For those near Bowling Green, KY, Hydrated Lime can be purchased locally from:
Tennessee Farmer's Cooperative (located in Springfield, TN)
phone number: (615) 384-3573 
Cheney's Hydrated Lime $7.50 per 50lbs bag

Regional/National Hydrated Lime Distributors:
Traditionally slaked Pit Lime can be purchased here:
  • The Fresco School (Traditional Slaked Lime Putty and a complete assortment of fresco-making items and materials) 




Making Lime Putty from Hydrated Lime Powder:
Ideally, a fresco painter would use pit lime that has been slaked using traditional methods (see the youtube videos in this blog on slaking calcium oxide). Because of the dangers associated with burning and slaking lime (gasses and heat), we chose to use calcium hydroxide in hydrated powder form. Be sure to use Hi-calcium hydrated lime.

In addition to a mortar mixing drill, students used a scale to measure the weight of 50lbs bags to ensure the same quantity of powder is in each bucket.

lime buon fresco

Outdoor ventilation is important. In addition to using masks, we set up a fan to gently blow powder plumes away from those who were mixing the putty. You should wear long sleeves, pants, and closed-toe shoes to prevent or minimize lime contacting your skin. Improper exposure to lime can cause a number of health issues ranging from dry skin to chemical burns or poisoning. It can even shift your body's PH levels!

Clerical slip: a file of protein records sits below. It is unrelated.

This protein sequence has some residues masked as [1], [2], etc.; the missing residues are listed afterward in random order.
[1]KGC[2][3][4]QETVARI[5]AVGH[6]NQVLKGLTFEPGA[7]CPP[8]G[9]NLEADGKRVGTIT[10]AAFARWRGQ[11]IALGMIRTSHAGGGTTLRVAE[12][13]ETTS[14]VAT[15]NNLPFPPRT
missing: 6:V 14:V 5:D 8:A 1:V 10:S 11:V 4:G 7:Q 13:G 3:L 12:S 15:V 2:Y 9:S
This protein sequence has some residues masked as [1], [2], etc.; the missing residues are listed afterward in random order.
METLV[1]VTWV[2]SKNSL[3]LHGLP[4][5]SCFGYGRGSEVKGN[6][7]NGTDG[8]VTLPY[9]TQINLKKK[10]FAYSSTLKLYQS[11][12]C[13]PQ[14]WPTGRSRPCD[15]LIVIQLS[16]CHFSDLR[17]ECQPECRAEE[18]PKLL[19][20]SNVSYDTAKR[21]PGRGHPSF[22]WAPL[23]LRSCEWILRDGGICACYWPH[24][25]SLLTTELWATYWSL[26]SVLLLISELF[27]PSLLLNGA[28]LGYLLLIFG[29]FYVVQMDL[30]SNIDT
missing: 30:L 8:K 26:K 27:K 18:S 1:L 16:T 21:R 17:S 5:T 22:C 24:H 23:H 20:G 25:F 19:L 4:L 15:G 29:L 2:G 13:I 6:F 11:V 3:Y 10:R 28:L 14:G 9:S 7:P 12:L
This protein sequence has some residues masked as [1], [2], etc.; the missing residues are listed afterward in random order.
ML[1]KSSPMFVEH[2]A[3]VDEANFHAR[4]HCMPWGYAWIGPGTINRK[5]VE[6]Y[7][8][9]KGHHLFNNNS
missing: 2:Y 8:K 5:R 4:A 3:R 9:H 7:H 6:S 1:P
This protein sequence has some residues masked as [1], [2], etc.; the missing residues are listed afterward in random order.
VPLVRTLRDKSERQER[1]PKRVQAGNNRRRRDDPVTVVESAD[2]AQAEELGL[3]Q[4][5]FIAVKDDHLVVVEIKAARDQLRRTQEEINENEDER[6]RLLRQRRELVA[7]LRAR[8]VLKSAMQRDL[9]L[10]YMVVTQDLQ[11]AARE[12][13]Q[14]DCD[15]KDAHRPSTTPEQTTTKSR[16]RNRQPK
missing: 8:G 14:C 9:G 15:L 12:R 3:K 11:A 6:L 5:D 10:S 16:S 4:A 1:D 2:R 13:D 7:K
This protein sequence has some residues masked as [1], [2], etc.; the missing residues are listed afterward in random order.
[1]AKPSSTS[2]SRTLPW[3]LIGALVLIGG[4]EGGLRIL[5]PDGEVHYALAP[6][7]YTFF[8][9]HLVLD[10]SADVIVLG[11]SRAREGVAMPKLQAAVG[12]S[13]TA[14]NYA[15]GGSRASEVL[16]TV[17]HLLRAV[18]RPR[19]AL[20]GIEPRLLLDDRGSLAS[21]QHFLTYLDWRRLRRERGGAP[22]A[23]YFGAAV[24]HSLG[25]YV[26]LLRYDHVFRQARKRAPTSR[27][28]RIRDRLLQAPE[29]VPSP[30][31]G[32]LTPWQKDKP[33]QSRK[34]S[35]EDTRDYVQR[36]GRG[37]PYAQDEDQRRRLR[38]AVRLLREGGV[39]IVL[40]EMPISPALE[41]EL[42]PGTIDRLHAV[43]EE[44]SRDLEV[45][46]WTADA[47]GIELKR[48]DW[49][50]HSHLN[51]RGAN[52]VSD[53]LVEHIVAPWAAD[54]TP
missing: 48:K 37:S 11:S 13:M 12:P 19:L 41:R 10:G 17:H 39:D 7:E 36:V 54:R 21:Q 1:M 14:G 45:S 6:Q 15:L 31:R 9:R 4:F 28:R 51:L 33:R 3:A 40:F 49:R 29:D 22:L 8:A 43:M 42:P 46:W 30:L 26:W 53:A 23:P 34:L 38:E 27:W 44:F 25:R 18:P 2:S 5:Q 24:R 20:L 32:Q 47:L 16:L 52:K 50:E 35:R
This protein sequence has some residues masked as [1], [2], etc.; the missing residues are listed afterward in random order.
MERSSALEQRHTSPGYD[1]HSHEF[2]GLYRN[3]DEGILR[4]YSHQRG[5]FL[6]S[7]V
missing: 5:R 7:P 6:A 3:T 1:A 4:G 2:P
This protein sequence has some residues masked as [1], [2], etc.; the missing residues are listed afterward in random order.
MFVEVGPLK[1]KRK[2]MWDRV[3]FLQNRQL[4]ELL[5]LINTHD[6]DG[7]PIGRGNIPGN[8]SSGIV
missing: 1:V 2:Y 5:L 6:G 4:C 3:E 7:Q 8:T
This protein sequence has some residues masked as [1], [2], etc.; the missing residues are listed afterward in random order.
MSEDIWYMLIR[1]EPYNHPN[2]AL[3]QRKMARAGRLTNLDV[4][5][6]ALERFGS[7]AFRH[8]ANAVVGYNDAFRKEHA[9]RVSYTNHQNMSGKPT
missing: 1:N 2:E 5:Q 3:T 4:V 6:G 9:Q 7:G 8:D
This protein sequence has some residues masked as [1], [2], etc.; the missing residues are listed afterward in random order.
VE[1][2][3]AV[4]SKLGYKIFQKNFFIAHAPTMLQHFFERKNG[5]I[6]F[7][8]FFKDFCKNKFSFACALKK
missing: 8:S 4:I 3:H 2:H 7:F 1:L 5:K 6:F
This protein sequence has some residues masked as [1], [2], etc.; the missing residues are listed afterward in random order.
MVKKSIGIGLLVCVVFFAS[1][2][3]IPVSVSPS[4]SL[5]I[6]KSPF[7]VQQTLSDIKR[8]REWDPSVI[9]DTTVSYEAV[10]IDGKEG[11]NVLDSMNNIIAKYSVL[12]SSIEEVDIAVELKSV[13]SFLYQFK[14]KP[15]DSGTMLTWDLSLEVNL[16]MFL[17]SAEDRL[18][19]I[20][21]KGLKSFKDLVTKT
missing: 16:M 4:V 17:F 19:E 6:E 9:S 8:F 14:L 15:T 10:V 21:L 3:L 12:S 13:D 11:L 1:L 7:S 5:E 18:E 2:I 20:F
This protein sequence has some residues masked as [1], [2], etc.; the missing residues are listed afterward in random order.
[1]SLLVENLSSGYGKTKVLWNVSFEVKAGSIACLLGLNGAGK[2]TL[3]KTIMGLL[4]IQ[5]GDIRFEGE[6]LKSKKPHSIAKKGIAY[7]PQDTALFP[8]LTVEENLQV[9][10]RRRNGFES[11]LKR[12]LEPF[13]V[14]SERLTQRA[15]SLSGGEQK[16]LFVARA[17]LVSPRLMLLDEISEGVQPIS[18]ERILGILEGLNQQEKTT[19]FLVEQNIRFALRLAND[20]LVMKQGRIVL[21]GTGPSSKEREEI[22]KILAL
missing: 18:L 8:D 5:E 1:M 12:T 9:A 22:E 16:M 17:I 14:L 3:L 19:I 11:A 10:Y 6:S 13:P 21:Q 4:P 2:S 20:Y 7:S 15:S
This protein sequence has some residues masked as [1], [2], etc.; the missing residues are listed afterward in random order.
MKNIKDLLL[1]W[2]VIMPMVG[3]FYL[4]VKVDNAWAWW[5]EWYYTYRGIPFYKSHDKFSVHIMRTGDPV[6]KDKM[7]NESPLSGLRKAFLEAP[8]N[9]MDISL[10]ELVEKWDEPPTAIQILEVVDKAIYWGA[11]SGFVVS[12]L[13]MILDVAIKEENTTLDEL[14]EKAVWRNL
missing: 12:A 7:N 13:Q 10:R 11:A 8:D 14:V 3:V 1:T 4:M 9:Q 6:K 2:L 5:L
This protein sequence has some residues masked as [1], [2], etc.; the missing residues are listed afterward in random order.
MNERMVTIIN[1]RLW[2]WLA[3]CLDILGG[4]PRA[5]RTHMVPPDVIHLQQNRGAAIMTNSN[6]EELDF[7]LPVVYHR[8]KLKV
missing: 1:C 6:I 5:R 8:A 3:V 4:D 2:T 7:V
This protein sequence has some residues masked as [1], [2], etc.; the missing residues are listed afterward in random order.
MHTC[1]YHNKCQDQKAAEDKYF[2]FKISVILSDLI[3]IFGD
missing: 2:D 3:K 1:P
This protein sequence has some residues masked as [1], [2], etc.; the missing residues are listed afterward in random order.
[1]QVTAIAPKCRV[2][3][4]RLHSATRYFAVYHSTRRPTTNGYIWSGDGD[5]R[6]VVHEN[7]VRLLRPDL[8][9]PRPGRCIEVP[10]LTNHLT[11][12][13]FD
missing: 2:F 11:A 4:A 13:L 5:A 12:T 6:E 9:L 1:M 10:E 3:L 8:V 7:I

When possible, use freshly made hydrated lime. You can check the shipping date on the back of bag for a clue to its age. The lime was most likely shipped shortly after being manufactured. The younger the shipping date the better! Try to find hydrated lime that is less than 6 months old. You can store unused bags of hydrate in tightly wrapped plastic bags to increase its shelf life.

Steps for mixing the lime slurry (which thickens with time into putty):

1. Add 3 gallons of distilled water to a clean empty bucket.

2. Slowly sprinkle up to 25 lbs (half the bag) of lime into water while gently mixing with the drill bit. When the mixture thickens, add a quarter of a gallon of water to thin it out. When it's all said and done you will have added a half a gallon of distilled water, leaving a quarter for topping off, and a remaining quarter that will go unused.

Weigh the bag of lime as you go to make sure that you have added the proper amount of lime (25 lbs). When finished, the consistency should be similar to a soft milkshake. The mix should cling to drill bit and slowly drip (plop) off. It will also leave a raised trail at the surface (see pic below). Also note that it takes approximately 15 minutes to make one bucket of lime putty in this manner. 


3. To top off the bucket, gently add a quarter gallon of distilled water to top of mixture. This inch or less layer of water will sit on top of putty and protect it from the atmosphere.

4.Date the bucket with a marker, seal it and you are done! Be sure to store it someplace that doesn't freeze.

No comments:

Post a Comment